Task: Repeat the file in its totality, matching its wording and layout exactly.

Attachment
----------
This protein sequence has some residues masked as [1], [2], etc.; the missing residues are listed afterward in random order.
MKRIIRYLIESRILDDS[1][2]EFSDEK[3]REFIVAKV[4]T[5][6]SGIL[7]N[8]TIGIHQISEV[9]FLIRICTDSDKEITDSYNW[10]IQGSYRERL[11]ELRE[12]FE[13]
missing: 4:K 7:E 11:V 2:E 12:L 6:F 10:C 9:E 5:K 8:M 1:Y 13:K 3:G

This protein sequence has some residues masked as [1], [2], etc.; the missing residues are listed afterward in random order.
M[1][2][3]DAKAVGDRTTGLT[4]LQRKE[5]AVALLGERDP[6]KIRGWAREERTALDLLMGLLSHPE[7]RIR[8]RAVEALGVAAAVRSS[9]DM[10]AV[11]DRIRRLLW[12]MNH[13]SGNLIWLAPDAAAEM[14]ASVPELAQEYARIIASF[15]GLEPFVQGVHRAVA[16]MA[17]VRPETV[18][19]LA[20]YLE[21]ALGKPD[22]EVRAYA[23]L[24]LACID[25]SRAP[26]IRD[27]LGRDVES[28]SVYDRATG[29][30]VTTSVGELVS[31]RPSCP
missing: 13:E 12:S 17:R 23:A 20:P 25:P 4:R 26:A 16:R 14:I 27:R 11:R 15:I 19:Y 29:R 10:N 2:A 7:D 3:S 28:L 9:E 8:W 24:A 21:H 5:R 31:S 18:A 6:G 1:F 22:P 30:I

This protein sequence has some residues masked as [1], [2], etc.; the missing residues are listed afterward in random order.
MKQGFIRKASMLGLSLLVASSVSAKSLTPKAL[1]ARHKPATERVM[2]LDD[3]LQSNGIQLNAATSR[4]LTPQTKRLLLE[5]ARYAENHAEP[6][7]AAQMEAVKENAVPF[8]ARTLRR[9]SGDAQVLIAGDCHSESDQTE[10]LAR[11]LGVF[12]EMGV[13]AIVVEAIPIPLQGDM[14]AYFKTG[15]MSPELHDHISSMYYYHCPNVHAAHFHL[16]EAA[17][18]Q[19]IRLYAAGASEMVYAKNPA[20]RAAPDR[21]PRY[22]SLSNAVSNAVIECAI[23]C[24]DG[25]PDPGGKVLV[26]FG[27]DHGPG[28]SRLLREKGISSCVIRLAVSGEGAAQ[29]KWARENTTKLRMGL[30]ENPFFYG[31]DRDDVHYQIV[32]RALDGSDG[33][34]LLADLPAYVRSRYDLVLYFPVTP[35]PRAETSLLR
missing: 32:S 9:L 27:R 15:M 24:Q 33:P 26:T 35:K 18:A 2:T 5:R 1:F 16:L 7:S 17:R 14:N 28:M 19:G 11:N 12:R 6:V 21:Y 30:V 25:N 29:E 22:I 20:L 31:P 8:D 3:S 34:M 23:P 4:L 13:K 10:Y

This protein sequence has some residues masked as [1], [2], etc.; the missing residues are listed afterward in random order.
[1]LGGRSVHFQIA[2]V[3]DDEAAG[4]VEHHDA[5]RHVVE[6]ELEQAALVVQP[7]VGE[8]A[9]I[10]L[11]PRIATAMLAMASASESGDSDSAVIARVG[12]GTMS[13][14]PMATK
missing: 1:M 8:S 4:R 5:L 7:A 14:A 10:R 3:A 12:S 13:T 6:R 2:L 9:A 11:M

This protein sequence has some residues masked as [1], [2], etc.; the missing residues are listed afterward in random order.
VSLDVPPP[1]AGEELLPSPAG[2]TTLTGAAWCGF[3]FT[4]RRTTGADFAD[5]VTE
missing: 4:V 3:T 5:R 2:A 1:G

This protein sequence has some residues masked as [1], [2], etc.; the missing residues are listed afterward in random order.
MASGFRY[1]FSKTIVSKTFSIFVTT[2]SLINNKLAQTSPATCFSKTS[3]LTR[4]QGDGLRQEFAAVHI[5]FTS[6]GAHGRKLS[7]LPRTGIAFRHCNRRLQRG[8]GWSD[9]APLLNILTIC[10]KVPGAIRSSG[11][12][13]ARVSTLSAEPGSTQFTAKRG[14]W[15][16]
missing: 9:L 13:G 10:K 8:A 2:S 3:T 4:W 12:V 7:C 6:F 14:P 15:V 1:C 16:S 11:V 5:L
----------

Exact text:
This protein sequence has some residues masked as [1], [2], etc.; the missing residues are listed afterward in random order.
MKRIIRYLIESRILDDS[1][2]EFSDEK[3]REFIVAKV[4]T[5][6]SGIL[7]N[8]TIGIHQISEV[9]FLIRICTDSDKEITDSYNW[10]IQGSYRERL[11]ELRE[12]FE[13]
missing: 4:K 7:E 11:V 2:E 12:L 6:F 10:C 9:E 5:K 8:M 1:Y 13:K 3:G

This protein sequence has some residues masked as [1], [2], etc.; the missing residues are listed afterward in random order.
M[1][2][3]DAKAVGDRTTGLT[4]LQRKE[5]AVALLGERDP[6]KIRGWAREERTALDLLMGLLSHPE[7]RIR[8]RAVEALGVAAAVRSS[9]DM[10]AV[11]DRIRRLLW[12]MNH[13]SGNLIWLAPDAAAEM[14]ASVPELAQEYARIIASF[15]GLEPFVQGVHRAVA[16]MA[17]VRPETV[18][19]LA[20]YLE[21]ALGKPD[22]EVRAYA[23]L[24]LACID[25]SRAP[26]IRD[27]LGRDVES[28]SVYDRATG[29][30]VTTSVGELVS[31]RPSCP
missing: 13:E 12:S 17:R 23:A 20:P 25:P 4:R 26:A 16:R 14:I 27:R 11:R 15:I 19:Y 29:R 10:N 2:A 7:D 3:S 28:L 9:E 8:W 24:A 21:H 5:R 31:S 18:A 6:G 1:F 22:P 30:I

This protein sequence has some residues masked as [1], [2], etc.; the missing residues are listed afterward in random order.
MKQGFIRKASMLGLSLLVASSVSAKSLTPKAL[1]ARHKPATERVM[2]LDD[3]LQSNGIQLNAATSR[4]LTPQTKRLLLE[5]ARYAENHAEP[6][7]AAQMEAVKENAVPF[8]ARTLRR[9]SGDAQVLIAGDCHSESDQTE[10]LAR[11]LGVF[12]EMGV[13]AIVVEAIPIPLQGDM[14]AYFKTG[15]MSPELHDHISSMYYYHCPNVHAAHFHL[16]EAA[17][18]Q[19]IRLYAAGASEMVYAKNPA[20]RAAPDR[21]PRY[22]SLSNAVSNAVIECAI[23]C[24]DG[25]PDPGGKVLV[26]FG[27]DHGPG[28]SRLLREKGISSCVIRLAVSGEGAAQ[29]KWARENTTKLRMGL[30]ENPFFYG[31]DRDDVHYQIV[32]RALDGSDG[33][34]LLADLPAYVRSRYDLVLYFPVTP[35]PRAETSLLR
missing: 32:S 9:L 27:R 15:M 24:Q 33:P 26:T 35:K 18:A 2:T 5:R 1:F 16:L 7:S 17:R 14:N 28:M 19:G 11:N 12:R 6:V 21:Y 30:V 25:N 29:E 22:I 20:L 31:P 8:D 3:S 34:M 23:P 4:L 13:K 10:Y

This protein sequence has some residues masked as [1], [2], etc.; the missing residues are listed afterward in random order.
[1]LGGRSVHFQIA[2]V[3]DDEAAG[4]VEHHDA[5]RHVVE[6]ELEQAALVVQP[7]VGE[8]A[9]I[10]L[11]PRIATAMLAMASASESGDSDSAVIARVG[12]GTMS[13][14]PMATK
missing: 1:M 8:S 4:R 5:L 7:A 14:A 10:R 3:A 12:S 13:T 6:R 2:L 9:A 11:M

This protein sequence has some residues masked as [1], [2], etc.; the missing residues are listed afterward in random order.
VSLDVPPP[1]AGEELLPSPAG[2]TTLTGAAWCGF[3]FT[4]RRTTGADFAD[5]VTE
missing: 4:V 3:T 5:R 2:A 1:G

This protein sequence has some residues masked as [1], [2], etc.; the missing residues are listed afterward in random order.
MASGFRY[1]FSKTIVSKTFSIFVTT[2]SLINNKLAQTSPATCFSKTS[3]LTR[4]QGDGLRQEFAAVHI[5]FTS[6]GAHGRKLS[7]LPRTGIAFRHCNRRLQRG[8]GWSD[9]APLLNILTIC[10]KVPGAIRSSG[11][12][13]ARVSTLSAEPGSTQFTAKRG[14]W[15][16]
missing: 9:L 13:G 10:K 8:A 2:S 3:T 4:W 12:V 7:C 6:F 14:P 15:V 1:C 16:S 11:V 5:L